November 16, 2021

Gillibrand Praises President Biden Signing Infrastructure Act Into Law

Today, President Biden signed the bipartisan Infrastructure Investment and Jobs Act into law. The package will help revitalize America’s aging infrastructure and deliver at least $27 billion in direct funding for New York infrastructure projects. Several of U.S. Senator Kirsten Gillibrand’s provisions were included in the package, including measures to encourage the use of local workers in infrastructure projects, increased limo safety standards, and funding for infrastructure projects that will help repair bridges, airports, and roads, connect local workers to good-paying jobs, and improve our nation’s water and sewage systems. 

“President Biden and Congress have delivered one of the boldest and most consequential infrastructure packages in our nation’s history—this package will create jobs, boost our economy, deliver funding to rebuild America’s crumbling infrastructure and help rebuild underserved communities," said Senator Gillibrand. “This once-in-a-generation investment will build a stronger, more resilient economy and lay the foundation for a brighter future.”

Below is a description of Gillibrand’s provisions included in the infrastructure bill:

Build Local, Hire Local: Following two years of tireless advocacy, Senator Gillibrand, along with Senate Majority Leader Schumer, secured $1B to help reconnect communities. This bill was inspired by the legacy of I-81 in Syracuse, whose construction segregated marginalized communities and limited their economic opportunities. Its inclusion in the bipartisan infrastructure package comes on the heels of Transportation Secretary Pete Buttigieg’s visit to the I-81 viaduct at the invitation of Senators Gillibrand and Schumer. This provision would make bold reforms to federal infrastructure investments and allow communities to right the wrongs of the past.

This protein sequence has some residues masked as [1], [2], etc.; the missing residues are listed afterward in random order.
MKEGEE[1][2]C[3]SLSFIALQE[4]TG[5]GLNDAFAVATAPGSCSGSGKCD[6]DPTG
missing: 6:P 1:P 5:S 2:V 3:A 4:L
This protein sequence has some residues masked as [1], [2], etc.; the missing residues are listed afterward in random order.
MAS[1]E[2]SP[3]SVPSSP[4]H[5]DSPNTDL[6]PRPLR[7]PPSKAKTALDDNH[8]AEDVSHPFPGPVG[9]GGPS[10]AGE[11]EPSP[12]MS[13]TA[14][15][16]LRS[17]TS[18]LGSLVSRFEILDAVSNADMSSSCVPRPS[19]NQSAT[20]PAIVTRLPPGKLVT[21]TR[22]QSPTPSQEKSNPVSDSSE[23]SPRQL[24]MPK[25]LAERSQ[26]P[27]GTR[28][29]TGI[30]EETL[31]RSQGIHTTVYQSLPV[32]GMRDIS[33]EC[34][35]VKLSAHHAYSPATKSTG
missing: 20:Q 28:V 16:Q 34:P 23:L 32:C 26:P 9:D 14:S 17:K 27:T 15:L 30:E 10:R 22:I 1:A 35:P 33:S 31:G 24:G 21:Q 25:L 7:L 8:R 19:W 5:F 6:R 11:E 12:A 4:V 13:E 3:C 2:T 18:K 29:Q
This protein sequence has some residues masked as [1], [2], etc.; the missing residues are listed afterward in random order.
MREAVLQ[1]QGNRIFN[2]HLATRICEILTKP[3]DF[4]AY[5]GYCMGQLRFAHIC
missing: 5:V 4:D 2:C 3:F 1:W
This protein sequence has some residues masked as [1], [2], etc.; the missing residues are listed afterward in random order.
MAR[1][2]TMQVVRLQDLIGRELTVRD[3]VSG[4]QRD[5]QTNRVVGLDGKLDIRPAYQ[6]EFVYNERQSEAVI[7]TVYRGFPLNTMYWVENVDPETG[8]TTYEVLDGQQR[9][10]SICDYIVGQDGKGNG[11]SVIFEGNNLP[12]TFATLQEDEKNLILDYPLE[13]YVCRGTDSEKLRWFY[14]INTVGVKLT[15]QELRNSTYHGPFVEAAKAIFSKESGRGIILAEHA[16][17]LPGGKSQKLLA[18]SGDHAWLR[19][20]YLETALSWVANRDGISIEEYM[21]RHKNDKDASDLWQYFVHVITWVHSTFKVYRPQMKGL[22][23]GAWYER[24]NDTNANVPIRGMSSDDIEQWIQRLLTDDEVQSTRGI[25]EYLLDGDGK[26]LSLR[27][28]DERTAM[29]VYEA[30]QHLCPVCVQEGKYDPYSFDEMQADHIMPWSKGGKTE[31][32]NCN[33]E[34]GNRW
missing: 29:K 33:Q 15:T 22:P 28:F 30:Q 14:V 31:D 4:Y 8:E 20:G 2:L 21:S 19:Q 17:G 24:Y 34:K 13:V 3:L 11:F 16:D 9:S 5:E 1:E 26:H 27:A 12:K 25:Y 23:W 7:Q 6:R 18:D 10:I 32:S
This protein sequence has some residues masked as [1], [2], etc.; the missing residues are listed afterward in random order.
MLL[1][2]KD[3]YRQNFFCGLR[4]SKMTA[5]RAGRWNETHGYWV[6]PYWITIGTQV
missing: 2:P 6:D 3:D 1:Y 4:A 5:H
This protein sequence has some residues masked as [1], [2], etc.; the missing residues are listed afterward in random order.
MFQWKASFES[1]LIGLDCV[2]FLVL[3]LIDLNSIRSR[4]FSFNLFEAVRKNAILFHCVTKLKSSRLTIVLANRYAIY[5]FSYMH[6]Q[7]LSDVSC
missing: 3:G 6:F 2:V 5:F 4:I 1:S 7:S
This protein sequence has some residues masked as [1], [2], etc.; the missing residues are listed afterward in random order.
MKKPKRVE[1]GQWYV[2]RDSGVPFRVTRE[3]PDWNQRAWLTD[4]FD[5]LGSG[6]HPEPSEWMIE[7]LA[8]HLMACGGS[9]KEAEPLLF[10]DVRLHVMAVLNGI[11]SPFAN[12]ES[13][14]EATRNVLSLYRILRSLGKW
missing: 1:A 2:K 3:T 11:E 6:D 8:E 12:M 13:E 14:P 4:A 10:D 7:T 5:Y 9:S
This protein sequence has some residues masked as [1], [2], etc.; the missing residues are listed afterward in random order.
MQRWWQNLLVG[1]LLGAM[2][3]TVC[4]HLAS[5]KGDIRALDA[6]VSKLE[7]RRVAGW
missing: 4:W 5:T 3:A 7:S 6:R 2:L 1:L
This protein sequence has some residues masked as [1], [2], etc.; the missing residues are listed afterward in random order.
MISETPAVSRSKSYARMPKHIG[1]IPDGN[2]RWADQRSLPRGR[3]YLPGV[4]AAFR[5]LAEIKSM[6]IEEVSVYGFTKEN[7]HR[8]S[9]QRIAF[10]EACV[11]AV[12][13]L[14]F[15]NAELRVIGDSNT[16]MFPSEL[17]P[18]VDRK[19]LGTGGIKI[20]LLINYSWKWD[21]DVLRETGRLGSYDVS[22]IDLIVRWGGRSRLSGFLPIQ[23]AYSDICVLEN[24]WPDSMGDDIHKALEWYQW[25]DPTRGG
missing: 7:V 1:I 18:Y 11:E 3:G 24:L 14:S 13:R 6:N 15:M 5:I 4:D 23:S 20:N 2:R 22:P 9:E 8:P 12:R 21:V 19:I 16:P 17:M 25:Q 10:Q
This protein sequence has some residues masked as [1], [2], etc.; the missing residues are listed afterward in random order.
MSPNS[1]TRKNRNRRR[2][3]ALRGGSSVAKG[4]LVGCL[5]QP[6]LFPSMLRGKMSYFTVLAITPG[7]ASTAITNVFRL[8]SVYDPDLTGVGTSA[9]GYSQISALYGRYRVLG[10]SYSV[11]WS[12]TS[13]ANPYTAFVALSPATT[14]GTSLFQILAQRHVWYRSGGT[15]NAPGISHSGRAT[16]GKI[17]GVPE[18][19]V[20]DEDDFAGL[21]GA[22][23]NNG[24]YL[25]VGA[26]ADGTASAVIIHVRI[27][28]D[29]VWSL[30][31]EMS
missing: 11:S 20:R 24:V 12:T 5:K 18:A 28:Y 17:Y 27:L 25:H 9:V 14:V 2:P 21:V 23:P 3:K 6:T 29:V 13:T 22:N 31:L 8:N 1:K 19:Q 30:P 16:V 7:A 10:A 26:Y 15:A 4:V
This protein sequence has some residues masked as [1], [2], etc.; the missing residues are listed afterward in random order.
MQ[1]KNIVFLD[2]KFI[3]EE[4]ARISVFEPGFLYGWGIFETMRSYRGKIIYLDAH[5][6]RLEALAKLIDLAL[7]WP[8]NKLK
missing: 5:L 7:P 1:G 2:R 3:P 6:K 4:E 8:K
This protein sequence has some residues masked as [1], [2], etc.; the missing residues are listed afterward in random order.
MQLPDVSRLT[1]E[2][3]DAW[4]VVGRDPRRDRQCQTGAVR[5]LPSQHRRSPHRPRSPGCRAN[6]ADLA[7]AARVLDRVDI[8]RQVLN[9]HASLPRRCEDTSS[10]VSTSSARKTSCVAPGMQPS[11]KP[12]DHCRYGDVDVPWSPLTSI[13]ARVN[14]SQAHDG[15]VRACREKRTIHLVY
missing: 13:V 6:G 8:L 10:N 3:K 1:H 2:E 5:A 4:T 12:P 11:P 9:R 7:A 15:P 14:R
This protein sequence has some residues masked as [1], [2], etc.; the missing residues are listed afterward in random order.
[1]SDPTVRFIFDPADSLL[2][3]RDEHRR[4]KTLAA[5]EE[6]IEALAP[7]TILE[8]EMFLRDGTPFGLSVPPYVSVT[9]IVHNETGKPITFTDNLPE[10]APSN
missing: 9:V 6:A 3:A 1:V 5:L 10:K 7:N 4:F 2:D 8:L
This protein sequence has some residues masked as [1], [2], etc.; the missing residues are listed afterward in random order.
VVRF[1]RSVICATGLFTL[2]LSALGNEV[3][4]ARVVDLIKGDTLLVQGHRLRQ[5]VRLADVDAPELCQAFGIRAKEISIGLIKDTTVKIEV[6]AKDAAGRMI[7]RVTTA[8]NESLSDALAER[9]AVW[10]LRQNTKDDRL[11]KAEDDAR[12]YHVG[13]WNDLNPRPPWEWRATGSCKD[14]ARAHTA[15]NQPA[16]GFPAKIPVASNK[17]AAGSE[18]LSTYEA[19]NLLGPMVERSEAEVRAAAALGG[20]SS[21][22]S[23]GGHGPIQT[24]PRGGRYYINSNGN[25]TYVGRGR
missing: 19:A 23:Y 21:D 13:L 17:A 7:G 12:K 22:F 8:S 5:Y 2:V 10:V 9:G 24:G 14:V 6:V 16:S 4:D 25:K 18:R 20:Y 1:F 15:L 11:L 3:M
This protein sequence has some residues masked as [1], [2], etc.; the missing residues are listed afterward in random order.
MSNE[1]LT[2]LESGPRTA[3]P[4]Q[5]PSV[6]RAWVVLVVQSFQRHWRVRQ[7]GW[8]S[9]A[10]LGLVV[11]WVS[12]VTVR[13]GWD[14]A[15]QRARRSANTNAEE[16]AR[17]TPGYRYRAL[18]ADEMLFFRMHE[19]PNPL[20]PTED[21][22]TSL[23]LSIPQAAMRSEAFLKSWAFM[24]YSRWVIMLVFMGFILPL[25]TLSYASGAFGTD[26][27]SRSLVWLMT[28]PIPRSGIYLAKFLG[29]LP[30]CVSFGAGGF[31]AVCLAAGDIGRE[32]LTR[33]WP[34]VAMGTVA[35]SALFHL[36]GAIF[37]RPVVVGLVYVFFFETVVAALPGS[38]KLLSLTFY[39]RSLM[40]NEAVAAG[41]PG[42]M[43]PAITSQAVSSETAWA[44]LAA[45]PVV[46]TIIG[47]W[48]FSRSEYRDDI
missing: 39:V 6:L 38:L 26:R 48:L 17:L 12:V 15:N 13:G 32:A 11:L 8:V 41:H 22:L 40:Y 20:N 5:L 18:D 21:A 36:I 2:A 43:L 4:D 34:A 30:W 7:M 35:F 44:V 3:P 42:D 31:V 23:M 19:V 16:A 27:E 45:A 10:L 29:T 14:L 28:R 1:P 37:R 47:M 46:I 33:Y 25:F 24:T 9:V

Resilient Highways Act: Much of America’s infrastructure is at risk of flooding, and Senator Gillibrand’s Resilient Highways Act would shore up the nation’s infrastructure and economy by raising and relocating roads out of flood risk or slide zones, constructing new protective features like drainage structures and scour protection, and using natural infrastructure to mitigate flood risk. This provision, secured in the infrastructure bill, would do the following: 

  • Allow states to use up to 15% of funds apportioned under the National Highway Performance Program for projects within the National Highway System that mitigate the risk of recurring damage from extreme weather, flooding, and other natural disasters. This includes raising and relocating roadways out of flood or slide-prone areas, constructing new protective features like drainage structures and scour protection, and the use of natural infrastructure to mitigate flood risk.
  • Incentivize states to include resiliency protective features on federally funded transportation projects and infrastructure by authorizing the Federal cost-share for those features to be 100%.
  • Makes changes to the Federal Highway Administration’s Emergency Relief Program, to authorize the use of funds from the Emergency Relief Program to be used to pay for new protective features on highways and bridges when repairing and rebuilding infrastructure after a natural disaster. This will help ensure that states are not just rebuilding back what was lost, but making critical improvements to protect the infrastructure against future damage from floods, wildfires and other disasters.